So to Thursday. Speak to any GB player and they will tell you that the Tokyo 2020 squad is vastly different from the Rio 2016 vintage. Creating new stories and all that. After all, five years and plenty of retirements have passed since they beat the might of the Netherlands to Olympic gold.
Yet, this first Olympic meeting since Rio will have a certain signficance to it, marking exactly the 100th match the Dutch have played since losing at the Deodoro Park.
To underline their powerhouse status in the women’s game, there have been just three defeats (including one non-competitive) in that time under coach Alyson Annan.
A remarkable stat for a remarkable team.
Both Holland (5-0 over South Africa) and GB (4-1 against India) enjoyed victories on Tuesday, while the world No.1 Dutch will still be overwhelming favourites to come through their Pool stage clash.
With both teams looking set for the quarter-finals, Thursday’s double bill (GB men will also play the Oranje) will still be a tester for what may lie ahead deeper in the competition.
For now, Great Britain will hope to find more success from their corner routines and circle penetration, which has been a worry in recent tournaments. India certainly had their chances, but could only score one from eight, Britain scoring a solitary strike from six.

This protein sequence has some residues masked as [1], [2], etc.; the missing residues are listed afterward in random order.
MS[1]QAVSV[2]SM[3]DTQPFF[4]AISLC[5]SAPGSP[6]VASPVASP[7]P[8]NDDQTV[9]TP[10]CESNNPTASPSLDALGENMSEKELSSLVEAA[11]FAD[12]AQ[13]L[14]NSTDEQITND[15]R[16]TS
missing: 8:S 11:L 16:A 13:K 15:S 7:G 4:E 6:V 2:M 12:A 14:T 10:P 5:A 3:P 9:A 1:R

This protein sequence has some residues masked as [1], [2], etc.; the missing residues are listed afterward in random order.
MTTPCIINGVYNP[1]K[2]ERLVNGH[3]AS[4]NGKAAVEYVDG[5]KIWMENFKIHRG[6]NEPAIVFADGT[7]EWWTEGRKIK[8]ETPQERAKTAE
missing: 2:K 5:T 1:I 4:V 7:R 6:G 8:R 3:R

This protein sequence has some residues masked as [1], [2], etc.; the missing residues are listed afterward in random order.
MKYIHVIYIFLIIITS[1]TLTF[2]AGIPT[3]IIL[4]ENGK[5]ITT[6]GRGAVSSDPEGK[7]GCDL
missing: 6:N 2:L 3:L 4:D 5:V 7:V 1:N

GB were indebted to Hannah Martin for a first-half double, before Lily Owsley and a late penalty stroke from Grace Balsdon handed Mark Hager’s side back-to-back victories.
“Momentum’s key,” said Martin. “This back-to-back win is brilliant for us. As a squad, we are hoping to take this momentum forward into the Dutch game tomorrow.”
Indian coach Sjoerd Marijne described defeat as their “worst match”, with the Eves now needing to win their last two matches.
He said: “We always try to play for a six (out of 10) for each individual, and I don’t think each individual today played for a six. Bad decisions, bad choices and I’m pretty disappointed by this.”
Meanwhile, Holland notched another easy win, this time against South Africa in hot conditions.
Frederique Matla scored after a Lidewij Welten assist, before the Dutch opened their arms after the break. Matla set the tone as she doubled up before further goals from Maria Verschoor, Felice Albers and Marloes Keetels.
Verschoor said: “I think we’re growing into the tournament. In the first match it felt a little bit nervous. We’re trying to grow every game and focus on our own game.
“I think we can still do better, but I’m also really glad with how we played today. We just kept on going, kept on passing the game, so really excited for the next two games to come.”